From Middle English waste, wast (“stature, waist”), from Old English *wǣst, *wǣxt, from Proto-Germanic *wahstuz (“growth, development, stature, build”), from Proto-Indo-European *h₂weg-s- (“to multiply, increase”). Cognate with Middle High German wahst (“growth”), Danish vækst (“growth”), Swedish växt (“growth, development, size”), Icelandic vöxtur (“growth”), Gothic 𐍅𐌰𐌷𐍃𐍄𐌿𐍃 (wahstus, “growth”). Related to Old English weaxan (“to grow, increase”). More at wax.
waist (plural waists)
- The part of the body between the pelvis and the stomach.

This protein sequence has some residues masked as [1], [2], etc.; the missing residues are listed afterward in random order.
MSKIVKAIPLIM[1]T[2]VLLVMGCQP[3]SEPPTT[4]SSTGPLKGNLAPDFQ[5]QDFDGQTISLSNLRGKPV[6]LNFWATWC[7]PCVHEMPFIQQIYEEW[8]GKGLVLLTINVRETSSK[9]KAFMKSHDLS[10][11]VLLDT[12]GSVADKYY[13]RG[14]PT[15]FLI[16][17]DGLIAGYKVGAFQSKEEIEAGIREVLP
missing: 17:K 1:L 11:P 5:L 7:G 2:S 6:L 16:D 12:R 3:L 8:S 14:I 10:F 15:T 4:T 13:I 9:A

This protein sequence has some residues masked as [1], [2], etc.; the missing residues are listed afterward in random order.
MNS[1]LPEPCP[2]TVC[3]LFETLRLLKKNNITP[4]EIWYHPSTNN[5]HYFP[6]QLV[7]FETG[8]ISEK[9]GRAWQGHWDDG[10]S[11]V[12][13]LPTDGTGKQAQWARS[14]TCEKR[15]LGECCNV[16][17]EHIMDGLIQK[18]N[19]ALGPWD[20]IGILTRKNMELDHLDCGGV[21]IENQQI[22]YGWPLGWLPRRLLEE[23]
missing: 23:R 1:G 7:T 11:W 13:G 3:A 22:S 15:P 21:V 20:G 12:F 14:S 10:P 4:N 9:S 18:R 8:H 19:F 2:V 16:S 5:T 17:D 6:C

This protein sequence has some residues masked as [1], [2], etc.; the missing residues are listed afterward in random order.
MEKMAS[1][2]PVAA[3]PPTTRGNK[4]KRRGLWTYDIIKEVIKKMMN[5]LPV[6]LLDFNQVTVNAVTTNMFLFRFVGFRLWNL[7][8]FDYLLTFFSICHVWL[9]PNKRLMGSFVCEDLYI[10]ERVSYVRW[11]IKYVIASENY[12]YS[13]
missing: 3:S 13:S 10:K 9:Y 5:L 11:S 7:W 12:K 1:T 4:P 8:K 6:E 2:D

- A part of a piece of clothing that covers the waist.
- The narrow connection between the thorax and abdomen in certain insects (e.g., bees, ants and wasps).
- The middle portion of the hull of a ship or the fuselage of an aircraft.
- (nautical) That part of the upper deck of a ship between the quarterdeck and the forecastle.
- (obsolete) The middle part of anything.
- (Can we find and add a quotation of Shakespeare to this entry?)
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- Romanization of